Creating Interactive Social Robots and Multimodal Control of Robotic Hands with Artificial Muscles



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Social robots are essential for healthcare applications as assistive devices or behavior-based intervention systems. Social interactions, robotic hands and multimodal control are three core aspects of social robots, which are investigated in this dissertation. First, we present a wearable sensor vest and an open-source software architecture with the Internet of Things (IoT) for social robots. The IoT feature allows the robot to interact with local humans and other humans over the Internet. The designed architecture is demonstrated in a humanoid robot, and it works for any social robot that has general-purpose graphics processing unit (GPGPU), I2C/SPI buses, Internet connection, and Robot Operating System. The modular design of this architecture enables developers to easily add/remove/update complex behaviors. The proposed software architecture provides IoT technology, GPGPU nodes, I2C and SPI bus mangers, audio-visual interaction nodes, and isolation between behavior nodes and other nodes. Second, our humanoid robot uses novel actuators, called twisted and coiled polymer (TCP) actuators/artificial muscles, to move its fingers. Classical controllers and fuzzy-based controllers are examined for force control of these actuators. It was noted that disturbance and noise are major challenges in system identification and control of TCPs. In a short term, the muscles behave like a first-order, linear time-invariant system when the input is voltage square and the output is either force or displacement. However, the behaviors and parameters of the polymer muscles slowly change. An on-policy adaptive controller is designed for regulating force of the muscles that is optimized by stochastic hill-climbing and a novel associated search element. The third part is multimodal control of robotic hands. Recent advancements in GPGPUs enable intelligent devices to run deep neural networks in real-time. Thus, state-of-the-art intelligent systems have rapidly shifted from the paradigm of composite subsystems optimization to the paradigm of end-to-end optimization. By taking advantages of GPGPU, we showed how to control robotic hands with raw electromyography signals and speech 2D features using deep learning and convolutional neural networks. The proposed convolutional neural networks are lightweight, such that it runs in real-time and locally in an embedded GPGPU.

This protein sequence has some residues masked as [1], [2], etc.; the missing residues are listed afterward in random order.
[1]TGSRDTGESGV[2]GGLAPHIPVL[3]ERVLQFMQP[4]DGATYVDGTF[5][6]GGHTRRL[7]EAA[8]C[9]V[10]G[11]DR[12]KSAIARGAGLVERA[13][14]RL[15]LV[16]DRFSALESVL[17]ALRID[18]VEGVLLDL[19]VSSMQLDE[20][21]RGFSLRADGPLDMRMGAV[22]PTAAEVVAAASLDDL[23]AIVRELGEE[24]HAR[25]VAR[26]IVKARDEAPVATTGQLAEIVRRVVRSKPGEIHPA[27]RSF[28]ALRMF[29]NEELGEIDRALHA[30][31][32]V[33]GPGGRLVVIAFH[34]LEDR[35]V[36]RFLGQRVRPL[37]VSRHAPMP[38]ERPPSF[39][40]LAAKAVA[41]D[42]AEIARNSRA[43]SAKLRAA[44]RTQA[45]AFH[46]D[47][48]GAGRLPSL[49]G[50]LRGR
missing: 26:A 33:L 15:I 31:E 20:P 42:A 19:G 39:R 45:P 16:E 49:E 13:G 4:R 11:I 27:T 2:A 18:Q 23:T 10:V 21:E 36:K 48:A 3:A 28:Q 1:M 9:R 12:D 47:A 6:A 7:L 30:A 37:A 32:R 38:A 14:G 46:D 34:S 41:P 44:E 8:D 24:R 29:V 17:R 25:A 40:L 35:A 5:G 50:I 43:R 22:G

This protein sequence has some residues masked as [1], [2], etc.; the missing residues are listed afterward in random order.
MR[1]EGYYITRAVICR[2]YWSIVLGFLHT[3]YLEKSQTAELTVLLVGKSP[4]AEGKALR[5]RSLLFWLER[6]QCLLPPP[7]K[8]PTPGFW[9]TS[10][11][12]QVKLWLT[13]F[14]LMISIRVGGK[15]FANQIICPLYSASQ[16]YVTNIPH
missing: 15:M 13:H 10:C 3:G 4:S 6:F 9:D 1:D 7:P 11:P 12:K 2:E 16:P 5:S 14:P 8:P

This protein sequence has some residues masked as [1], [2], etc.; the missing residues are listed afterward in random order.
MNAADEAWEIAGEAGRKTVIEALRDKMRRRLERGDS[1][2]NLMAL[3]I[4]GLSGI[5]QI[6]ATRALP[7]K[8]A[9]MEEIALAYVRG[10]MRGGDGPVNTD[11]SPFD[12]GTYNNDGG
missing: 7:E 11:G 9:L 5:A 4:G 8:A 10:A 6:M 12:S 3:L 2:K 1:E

Internet of things, Androids, Machine learning, Graphics processing units, Adaptive control systems, Artificial intelligence